The objective of this study was to evaluate the feasibility of reducing artifacts from large metal implants with gemstone spectral imaging (GSI) and metal artifact reduction software (MARS).
Twenty-three in-vivo cobalt-chromium-molybdenum alloy total hip prostheses were prospectively scanned by fast kV-switching GSI between 80 and 140 kVp. The computed tomography images were reconstructed with monochromatic energy and with/without MARS. Both subjective and objective measurements were performed to assess the severity of metal artifacts.
Increasing photon energy was associated with reduced metal artifacts in GSI images (P < 0.001). Combination of GSI with MARS further diminished the metal artifacts (P < 0.001). Artifact reduction at 3 anatomical levels (femoral head, neck, and shaft) were evaluated, with data showing that GSI and MARS could reduce metal artifacts at all 3 levels (P = 0.011, P < 0.001, and P = 0.003, respectively). Nevertheless, in certain cases, GSI without MARS produced more realistic images for the clinical situation.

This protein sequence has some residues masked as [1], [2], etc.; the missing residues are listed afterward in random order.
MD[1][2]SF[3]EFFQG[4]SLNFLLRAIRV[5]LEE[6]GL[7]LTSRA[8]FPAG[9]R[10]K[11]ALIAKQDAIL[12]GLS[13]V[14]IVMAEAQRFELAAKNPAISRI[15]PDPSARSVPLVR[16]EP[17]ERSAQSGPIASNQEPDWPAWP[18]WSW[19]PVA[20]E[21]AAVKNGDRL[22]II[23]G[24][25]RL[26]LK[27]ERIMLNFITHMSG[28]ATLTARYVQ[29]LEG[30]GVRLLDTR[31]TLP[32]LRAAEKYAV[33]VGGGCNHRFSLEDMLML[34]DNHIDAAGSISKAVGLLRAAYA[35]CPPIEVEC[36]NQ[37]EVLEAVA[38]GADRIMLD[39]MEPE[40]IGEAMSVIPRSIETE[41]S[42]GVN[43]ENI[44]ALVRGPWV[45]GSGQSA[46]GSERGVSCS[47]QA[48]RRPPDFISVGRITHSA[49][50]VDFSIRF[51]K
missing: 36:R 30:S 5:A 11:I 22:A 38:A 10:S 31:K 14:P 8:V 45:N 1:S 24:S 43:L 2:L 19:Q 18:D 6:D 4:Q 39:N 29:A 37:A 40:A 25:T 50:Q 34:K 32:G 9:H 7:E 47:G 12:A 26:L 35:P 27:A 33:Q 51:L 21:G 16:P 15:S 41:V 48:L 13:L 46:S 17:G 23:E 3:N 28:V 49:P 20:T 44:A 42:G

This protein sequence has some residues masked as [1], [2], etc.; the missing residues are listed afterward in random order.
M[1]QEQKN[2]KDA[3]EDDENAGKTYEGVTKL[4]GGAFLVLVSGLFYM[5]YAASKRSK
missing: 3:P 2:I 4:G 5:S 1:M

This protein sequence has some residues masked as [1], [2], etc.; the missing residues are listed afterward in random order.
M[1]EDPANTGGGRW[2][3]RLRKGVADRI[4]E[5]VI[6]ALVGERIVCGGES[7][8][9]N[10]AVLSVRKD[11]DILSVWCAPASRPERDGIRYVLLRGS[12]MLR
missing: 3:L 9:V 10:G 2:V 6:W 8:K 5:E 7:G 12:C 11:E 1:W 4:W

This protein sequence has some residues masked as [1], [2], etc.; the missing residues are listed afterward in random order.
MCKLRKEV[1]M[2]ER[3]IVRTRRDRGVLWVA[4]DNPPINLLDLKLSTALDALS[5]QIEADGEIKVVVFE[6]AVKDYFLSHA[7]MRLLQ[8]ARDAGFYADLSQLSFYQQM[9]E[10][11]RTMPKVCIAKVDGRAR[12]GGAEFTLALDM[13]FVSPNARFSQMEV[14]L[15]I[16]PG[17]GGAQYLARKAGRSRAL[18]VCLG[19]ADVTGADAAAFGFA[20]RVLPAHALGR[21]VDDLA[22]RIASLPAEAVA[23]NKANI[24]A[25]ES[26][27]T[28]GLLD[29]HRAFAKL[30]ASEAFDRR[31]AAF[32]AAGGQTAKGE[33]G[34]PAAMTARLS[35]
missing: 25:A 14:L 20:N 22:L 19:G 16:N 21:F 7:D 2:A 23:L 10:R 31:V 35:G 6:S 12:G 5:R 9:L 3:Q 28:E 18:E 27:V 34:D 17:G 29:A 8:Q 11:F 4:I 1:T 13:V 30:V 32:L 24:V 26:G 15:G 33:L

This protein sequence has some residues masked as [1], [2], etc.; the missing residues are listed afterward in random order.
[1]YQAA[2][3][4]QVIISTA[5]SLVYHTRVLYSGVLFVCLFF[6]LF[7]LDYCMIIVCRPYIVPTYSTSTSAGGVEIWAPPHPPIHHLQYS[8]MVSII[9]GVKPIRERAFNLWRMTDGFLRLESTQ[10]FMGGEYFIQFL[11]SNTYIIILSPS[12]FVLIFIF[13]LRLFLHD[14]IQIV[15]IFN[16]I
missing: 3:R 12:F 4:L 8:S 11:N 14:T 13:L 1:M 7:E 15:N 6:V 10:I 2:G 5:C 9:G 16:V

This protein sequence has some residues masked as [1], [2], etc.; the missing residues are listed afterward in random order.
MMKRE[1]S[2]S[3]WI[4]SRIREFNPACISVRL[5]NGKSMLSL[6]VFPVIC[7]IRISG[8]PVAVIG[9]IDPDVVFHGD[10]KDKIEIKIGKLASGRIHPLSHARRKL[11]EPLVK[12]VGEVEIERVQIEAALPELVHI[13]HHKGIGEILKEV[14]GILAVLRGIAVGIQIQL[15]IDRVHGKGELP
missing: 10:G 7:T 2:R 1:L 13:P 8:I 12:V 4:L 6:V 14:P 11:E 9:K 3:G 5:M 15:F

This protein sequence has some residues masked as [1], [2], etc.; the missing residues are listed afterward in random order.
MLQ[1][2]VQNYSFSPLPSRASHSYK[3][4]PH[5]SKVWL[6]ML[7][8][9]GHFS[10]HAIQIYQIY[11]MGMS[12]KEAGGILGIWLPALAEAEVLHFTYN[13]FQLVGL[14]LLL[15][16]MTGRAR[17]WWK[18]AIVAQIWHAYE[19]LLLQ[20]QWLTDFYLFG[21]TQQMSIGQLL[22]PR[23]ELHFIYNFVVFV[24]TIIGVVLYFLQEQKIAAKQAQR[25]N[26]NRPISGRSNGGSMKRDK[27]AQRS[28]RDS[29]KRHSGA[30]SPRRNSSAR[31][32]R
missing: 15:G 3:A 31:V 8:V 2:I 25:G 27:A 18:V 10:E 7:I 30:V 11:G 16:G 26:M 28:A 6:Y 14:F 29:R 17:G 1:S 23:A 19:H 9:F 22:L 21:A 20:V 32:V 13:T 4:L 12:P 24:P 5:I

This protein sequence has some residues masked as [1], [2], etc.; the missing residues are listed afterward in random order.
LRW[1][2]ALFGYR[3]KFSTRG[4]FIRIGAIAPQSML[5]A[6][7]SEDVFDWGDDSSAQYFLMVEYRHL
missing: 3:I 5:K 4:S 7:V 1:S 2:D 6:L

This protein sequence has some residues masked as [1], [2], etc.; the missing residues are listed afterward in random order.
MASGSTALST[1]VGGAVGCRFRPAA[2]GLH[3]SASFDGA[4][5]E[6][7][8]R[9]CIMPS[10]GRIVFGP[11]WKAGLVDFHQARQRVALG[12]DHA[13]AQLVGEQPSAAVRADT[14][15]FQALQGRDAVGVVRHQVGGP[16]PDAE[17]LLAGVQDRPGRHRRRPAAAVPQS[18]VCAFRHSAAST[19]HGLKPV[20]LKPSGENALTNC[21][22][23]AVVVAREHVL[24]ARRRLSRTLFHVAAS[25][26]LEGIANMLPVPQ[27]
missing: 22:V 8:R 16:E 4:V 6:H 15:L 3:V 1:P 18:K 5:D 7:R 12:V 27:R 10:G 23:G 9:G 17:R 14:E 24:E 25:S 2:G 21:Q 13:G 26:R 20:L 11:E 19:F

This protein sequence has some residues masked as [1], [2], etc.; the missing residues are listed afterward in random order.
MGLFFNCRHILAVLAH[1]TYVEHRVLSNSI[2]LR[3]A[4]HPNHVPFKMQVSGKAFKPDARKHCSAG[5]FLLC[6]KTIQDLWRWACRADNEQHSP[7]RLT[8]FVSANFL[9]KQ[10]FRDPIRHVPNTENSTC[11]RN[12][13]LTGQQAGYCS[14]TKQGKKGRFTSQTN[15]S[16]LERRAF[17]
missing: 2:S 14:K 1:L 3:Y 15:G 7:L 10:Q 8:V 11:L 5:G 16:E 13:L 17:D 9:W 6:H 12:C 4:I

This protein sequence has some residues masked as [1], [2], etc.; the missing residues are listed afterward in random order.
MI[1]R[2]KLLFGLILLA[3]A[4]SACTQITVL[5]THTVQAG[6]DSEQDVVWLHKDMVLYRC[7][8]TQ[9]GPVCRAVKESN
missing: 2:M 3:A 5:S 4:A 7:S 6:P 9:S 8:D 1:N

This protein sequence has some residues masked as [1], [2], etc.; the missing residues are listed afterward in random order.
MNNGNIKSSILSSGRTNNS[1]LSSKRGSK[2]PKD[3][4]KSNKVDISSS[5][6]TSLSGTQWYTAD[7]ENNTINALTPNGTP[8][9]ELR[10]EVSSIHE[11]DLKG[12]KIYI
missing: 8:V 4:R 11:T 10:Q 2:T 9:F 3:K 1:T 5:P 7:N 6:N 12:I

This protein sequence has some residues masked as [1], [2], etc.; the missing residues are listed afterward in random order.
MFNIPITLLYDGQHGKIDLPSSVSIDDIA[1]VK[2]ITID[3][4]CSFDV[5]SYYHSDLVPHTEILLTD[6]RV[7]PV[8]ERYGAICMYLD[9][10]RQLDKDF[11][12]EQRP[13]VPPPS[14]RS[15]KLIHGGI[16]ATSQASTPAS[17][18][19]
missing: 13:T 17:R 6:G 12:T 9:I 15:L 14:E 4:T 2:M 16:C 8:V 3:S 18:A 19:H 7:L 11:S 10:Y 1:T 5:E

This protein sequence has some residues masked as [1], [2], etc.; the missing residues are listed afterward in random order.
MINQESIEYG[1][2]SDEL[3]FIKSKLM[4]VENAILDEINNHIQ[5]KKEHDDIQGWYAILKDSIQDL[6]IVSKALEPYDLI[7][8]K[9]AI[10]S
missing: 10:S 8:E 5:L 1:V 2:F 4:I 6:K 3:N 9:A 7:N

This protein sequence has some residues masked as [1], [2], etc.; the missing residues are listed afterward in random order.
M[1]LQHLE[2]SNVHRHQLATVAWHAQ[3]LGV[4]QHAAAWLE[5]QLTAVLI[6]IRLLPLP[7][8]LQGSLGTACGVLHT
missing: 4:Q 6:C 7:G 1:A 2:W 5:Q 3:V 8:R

Proper usage of GSI with/without MARS could reduce the computed tomography artifacts of large metal parts and improve the radiological evaluation of postarthroplasty patients.
From the *Department of Radiology, Peking Union Medical College Hospital, †Department of Pathophysiology, Institute of Basic Medical Sciences, ‡Statistics Office, and §Department of Orthopedics, Peking Union Medical College Hospital, Chinese Academy of Medical Sciences & Peking Union Medical College, Beijing, China.
Received for publication February 16, 2014; accepted May 2, 2014.
Reprints: Yan Zhang, MD, Department of Radiology, Peking Union Medical College Hosptial, Dongdan District, Beijing, China 100730 (e-mail: firstname.lastname@example.org).
This article was oral presented at ECR 2014.
The authors declare no conflict of interest.